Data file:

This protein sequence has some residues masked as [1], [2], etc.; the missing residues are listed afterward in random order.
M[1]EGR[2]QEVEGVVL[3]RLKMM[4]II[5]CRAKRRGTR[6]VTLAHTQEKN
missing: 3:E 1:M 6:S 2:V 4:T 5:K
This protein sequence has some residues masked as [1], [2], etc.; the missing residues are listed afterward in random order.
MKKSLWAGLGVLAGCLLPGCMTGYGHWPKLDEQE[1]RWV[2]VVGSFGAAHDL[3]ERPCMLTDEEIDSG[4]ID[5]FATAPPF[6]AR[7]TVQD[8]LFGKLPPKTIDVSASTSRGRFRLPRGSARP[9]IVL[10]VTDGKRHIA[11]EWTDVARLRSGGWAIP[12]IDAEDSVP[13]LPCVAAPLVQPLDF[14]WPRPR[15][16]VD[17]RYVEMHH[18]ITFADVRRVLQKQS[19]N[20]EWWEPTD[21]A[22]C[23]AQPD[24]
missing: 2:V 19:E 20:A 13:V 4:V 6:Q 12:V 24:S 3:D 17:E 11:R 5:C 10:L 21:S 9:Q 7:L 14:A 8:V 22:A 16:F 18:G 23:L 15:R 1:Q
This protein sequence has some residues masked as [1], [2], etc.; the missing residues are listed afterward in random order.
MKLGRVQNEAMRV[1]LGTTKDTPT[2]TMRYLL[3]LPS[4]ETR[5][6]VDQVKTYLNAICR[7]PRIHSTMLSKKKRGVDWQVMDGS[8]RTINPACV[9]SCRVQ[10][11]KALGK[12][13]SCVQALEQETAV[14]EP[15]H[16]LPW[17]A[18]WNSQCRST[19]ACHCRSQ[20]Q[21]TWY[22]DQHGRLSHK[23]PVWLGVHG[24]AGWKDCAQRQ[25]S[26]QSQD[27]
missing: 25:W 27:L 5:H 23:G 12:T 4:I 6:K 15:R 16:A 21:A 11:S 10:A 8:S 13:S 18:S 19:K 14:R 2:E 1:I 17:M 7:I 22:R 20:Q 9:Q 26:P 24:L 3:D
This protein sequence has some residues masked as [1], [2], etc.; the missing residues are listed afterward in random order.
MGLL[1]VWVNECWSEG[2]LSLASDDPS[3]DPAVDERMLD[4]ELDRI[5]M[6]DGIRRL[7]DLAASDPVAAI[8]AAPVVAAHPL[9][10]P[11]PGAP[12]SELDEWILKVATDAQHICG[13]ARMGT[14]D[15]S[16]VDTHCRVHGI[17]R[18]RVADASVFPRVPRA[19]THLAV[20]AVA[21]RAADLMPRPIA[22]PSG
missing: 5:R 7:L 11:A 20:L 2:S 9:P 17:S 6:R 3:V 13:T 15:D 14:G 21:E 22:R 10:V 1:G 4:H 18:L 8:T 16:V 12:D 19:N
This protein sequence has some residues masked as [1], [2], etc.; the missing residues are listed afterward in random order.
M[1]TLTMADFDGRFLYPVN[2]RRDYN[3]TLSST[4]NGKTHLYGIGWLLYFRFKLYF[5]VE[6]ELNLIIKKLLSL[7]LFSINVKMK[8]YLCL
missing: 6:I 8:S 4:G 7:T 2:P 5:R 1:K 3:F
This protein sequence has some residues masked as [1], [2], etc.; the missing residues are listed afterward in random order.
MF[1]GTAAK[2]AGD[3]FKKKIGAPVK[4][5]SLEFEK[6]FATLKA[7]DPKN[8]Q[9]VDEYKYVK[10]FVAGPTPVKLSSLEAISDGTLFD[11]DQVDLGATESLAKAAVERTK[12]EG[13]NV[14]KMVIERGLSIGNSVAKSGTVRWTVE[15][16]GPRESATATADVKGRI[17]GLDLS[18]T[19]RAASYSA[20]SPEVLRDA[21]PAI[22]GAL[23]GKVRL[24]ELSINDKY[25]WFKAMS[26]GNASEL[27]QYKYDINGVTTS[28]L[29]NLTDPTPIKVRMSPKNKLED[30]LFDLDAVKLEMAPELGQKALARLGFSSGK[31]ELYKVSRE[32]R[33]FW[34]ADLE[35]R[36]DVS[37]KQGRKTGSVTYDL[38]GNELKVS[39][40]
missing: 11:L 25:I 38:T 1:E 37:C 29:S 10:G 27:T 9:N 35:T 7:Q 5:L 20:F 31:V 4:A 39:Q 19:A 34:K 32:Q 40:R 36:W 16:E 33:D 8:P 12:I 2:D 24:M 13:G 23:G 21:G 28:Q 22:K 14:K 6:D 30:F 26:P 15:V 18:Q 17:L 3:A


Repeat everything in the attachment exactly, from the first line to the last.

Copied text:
This protein sequence has some residues masked as [1], [2], etc.; the missing residues are listed afterward in random order.
M[1]EGR[2]QEVEGVVL[3]RLKMM[4]II[5]CRAKRRGTR[6]VTLAHTQEKN
missing: 3:E 1:M 6:S 2:V 4:T 5:K
This protein sequence has some residues masked as [1], [2], etc.; the missing residues are listed afterward in random order.
MKKSLWAGLGVLAGCLLPGCMTGYGHWPKLDEQE[1]RWV[2]VVGSFGAAHDL[3]ERPCMLTDEEIDSG[4]ID[5]FATAPPF[6]AR[7]TVQD[8]LFGKLPPKTIDVSASTSRGRFRLPRGSARP[9]IVL[10]VTDGKRHIA[11]EWTDVARLRSGGWAIP[12]IDAEDSVP[13]LPCVAAPLVQPLDF[14]WPRPR[15][16]VD[17]RYVEMHH[18]ITFADVRRVLQKQS[19]N[20]EWWEPTD[21]A[22]C[23]AQPD[24]
missing: 2:V 19:E 20:A 13:V 4:V 6:Q 12:V 24:S 3:D 17:E 11:R 5:C 10:L 21:S 9:Q 7:L 14:A 8:V 22:A 16:F 18:G 23:L 15:R 1:Q
This protein sequence has some residues masked as [1], [2], etc.; the missing residues are listed afterward in random order.
MKLGRVQNEAMRV[1]LGTTKDTPT[2]TMRYLL[3]LPS[4]ETR[5][6]VDQVKTYLNAICR[7]PRIHSTMLSKKKRGVDWQVMDGS[8]RTINPACV[9]SCRVQ[10][11]KALGK[12][13]SCVQALEQETAV[14]EP[15]H[16]LPW[17]A[18]WNSQCRST[19]ACHCRSQ[20]Q[21]TWY[22]DQHGRLSHK[23]PVWLGVHG[24]AGWKDCAQRQ[25]S[26]QSQD[27]
missing: 25:W 27:L 5:H 23:G 12:T 4:I 6:K 15:R 16:A 21:A 11:S 10:A 8:S 13:S 18:S 19:K 14:R 2:E 1:I 17:M 7:I 22:R 20:Q 9:Q 26:P 24:L 3:D
This protein sequence has some residues masked as [1], [2], etc.; the missing residues are listed afterward in random order.
MGLL[1]VWVNECWSEG[2]LSLASDDPS[3]DPAVDERMLD[4]ELDRI[5]M[6]DGIRRL[7]DLAASDPVAAI[8]AAPVVAAHPL[9][10]P[11]PGAP[12]SELDEWILKVATDAQHICG[13]ARMGT[14]D[15]S[16]VDTHCRVHGI[17]R[18]RVADASVFPRVPRA[19]THLAV[20]AVA[21]RAADLMPRPIA[22]PSG
missing: 5:R 7:L 11:A 20:L 2:S 9:P 17:S 6:R 3:V 13:T 15:D 14:G 21:E 22:R 10:V 1:G 4:H 18:L 8:T 16:V 12:D 19:N
This protein sequence has some residues masked as [1], [2], etc.; the missing residues are listed afterward in random order.
M[1]TLTMADFDGRFLYPVN[2]RRDYN[3]TLSST[4]NGKTHLYGIGWLLYFRFKLYF[5]VE[6]ELNLIIKKLLSL[7]LFSINVKMK[8]YLCL
missing: 6:I 8:S 4:G 7:T 2:P 5:R 1:K 3:F
This protein sequence has some residues masked as [1], [2], etc.; the missing residues are listed afterward in random order.
MF[1]GTAAK[2]AGD[3]FKKKIGAPVK[4][5]SLEFEK[6]FATLKA[7]DPKN[8]Q[9]VDEYKYVK[10]FVAGPTPVKLSSLEAISDGTLFD[11]DQVDLGATESLAKAAVERTK[12]EG[13]NV[14]KMVIERGLSIGNSVAKSGTVRWTVE[15][16]GPRESATATADVKGRI[17]GLDLS[18]T[19]RAASYSA[20]SPEVLRDA[21]PAI[22]GAL[23]GKVRL[24]ELSINDKY[25]WFKAMS[26]GNASEL[27]QYKYDINGVTTS[28]L[29]NLTDPTPIKVRMSPKNKLED[30]LFDLDAVKLEMAPELGQKALARLGFSSGK[31]ELYKVSRE[32]R[33]FW[34]ADLE[35]R[36]DVS[37]KQGRKTGSVTYDL[38]GNELKVS[39][40]
missing: 11:L 25:I 38:T 1:E 37:C 29:S 10:G 27:T 9:N 35:T 7:Q 5:L 20:F 31:V 4:A 39:Q 19:A 34:K 32:Q 40:R 36:W 16:E 33:D 8:P 12:I 2:D 24:M 13:G 23:G 21:G 28:Q 22:K 14:K 6:D 30:F 26:P 15:V 18:Q 17:L 3:A